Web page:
2. In 1891, Jan E. Matzeliger received Patent for Lasting machine
3. In 1915, Xavier University, first Black Catholic College in US, opened.
4. In 1950, Ralph J. Bunche, U.N. undersecretary general for special political affairs (1955-70) was awarded nobel peace prize.
5. In 1953, Faye Adam’s “Shake A Hand” is the #1 R&B single
6. In 1959, Juanita Kidd Stout to serve as judge of the Philadelphia Municipal Court.
7. In 1961, The Interstate Commerce Commission officially prohibits segregation in buses traveling in interstate commerce. It also banned segregated terminal facilities even though the ruling was largely ignored in many Southern states.
1. In 1850, Congress passes the Fugitive Slave Law as part of the Compromise of 1850. The Compromise was essentially a vain attempt to reconcile differences between the slave states of the South and the free states of the North as to whether Midwest states would be slave-holding or free. The law basically required free states to help slave states capture escaped slaves.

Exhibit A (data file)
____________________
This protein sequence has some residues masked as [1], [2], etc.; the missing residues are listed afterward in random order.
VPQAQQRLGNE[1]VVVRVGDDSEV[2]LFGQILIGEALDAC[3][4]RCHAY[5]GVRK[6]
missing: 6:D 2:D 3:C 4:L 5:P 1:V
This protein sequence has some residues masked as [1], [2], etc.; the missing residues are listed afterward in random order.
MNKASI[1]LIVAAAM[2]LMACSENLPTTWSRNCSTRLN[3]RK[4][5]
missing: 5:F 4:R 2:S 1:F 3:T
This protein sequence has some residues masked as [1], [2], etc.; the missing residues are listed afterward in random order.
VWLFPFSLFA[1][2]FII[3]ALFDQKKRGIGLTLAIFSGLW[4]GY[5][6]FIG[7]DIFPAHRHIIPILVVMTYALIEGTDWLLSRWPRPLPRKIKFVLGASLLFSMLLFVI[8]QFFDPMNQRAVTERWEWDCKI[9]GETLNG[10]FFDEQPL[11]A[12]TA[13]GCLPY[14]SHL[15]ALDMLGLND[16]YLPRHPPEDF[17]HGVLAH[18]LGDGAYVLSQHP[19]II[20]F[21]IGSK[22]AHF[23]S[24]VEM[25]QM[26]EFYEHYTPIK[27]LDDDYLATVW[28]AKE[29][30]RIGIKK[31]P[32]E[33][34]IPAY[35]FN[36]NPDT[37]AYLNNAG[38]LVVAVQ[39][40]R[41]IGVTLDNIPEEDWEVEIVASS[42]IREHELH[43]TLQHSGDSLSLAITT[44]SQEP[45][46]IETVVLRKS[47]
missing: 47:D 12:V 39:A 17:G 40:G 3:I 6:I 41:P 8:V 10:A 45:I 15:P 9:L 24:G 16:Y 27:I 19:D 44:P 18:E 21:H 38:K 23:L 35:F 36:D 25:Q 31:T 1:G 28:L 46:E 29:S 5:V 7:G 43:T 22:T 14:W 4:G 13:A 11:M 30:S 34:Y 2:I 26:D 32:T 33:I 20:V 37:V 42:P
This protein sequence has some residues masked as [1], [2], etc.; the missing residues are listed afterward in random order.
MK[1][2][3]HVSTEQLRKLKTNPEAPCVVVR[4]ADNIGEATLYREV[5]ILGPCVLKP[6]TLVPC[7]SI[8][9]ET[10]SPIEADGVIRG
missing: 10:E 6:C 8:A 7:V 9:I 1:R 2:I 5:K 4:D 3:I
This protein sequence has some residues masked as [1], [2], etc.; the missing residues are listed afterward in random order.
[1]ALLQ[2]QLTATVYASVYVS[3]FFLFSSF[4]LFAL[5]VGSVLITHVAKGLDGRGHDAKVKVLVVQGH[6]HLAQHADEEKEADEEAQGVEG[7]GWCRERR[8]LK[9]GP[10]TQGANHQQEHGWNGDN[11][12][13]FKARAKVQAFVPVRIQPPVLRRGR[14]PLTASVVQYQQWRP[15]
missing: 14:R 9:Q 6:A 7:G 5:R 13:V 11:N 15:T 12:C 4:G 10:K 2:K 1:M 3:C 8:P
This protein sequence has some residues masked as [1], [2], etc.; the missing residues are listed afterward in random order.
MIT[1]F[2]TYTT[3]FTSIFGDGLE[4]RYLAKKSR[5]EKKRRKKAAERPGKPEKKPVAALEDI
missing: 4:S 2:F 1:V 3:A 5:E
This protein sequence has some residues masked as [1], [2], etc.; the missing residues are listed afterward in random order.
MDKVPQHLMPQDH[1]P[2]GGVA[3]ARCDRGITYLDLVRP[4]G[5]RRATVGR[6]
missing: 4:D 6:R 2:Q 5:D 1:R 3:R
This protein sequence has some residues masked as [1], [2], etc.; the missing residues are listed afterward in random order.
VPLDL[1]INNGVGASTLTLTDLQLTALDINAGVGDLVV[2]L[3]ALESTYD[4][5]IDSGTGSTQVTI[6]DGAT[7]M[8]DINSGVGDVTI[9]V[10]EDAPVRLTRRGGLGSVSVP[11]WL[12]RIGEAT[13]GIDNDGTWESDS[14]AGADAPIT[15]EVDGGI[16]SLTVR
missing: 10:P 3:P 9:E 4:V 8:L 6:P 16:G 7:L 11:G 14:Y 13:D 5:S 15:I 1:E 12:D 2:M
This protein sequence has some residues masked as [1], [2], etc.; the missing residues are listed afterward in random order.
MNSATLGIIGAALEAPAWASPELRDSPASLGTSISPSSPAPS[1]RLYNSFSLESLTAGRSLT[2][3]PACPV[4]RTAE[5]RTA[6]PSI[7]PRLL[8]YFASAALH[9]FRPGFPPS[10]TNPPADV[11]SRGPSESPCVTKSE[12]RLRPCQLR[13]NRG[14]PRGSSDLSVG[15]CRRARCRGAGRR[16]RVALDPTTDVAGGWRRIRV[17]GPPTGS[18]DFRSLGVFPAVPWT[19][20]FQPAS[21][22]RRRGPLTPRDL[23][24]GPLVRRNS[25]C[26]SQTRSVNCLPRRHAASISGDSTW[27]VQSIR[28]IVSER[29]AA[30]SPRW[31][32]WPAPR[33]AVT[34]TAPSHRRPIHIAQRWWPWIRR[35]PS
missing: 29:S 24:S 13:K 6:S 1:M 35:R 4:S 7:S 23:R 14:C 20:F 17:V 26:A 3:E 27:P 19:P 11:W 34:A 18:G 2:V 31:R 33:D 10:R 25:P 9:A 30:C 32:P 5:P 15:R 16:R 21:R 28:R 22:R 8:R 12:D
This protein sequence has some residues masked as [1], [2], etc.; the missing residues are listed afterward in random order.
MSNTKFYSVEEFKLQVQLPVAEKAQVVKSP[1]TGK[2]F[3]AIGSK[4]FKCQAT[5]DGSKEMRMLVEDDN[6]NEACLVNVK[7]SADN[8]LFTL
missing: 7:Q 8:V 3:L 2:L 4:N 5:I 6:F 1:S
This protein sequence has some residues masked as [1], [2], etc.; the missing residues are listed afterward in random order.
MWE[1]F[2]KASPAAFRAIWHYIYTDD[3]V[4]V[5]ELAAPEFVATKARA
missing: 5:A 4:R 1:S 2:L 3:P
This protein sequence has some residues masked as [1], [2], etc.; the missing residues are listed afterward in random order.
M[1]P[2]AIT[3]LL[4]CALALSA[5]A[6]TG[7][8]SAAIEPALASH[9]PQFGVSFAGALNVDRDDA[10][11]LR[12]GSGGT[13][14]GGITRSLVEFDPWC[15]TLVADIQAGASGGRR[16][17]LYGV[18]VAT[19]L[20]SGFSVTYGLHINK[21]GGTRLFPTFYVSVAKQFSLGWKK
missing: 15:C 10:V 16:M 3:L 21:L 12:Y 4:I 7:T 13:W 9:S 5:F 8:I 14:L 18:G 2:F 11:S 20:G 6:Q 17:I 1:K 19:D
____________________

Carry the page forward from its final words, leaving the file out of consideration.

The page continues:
2. In 1895, Booker T. Washington delivered his famous (or infamous) “Atlanta Compromise” speech in which he promotes black economic betterment at the expense of civil and political rights. The speech endeared him to whites opposed to the social integration of blacks but it angered progressive blacks, including scholar W. E. B. DuBois, who began to portray Washington as an “Uncle Tom.”
3. In 1948, Ralph J. Bunche confirmed U.N. Security Council.
4. In 1972, Art Williams became the Natioal League’s first Black umpire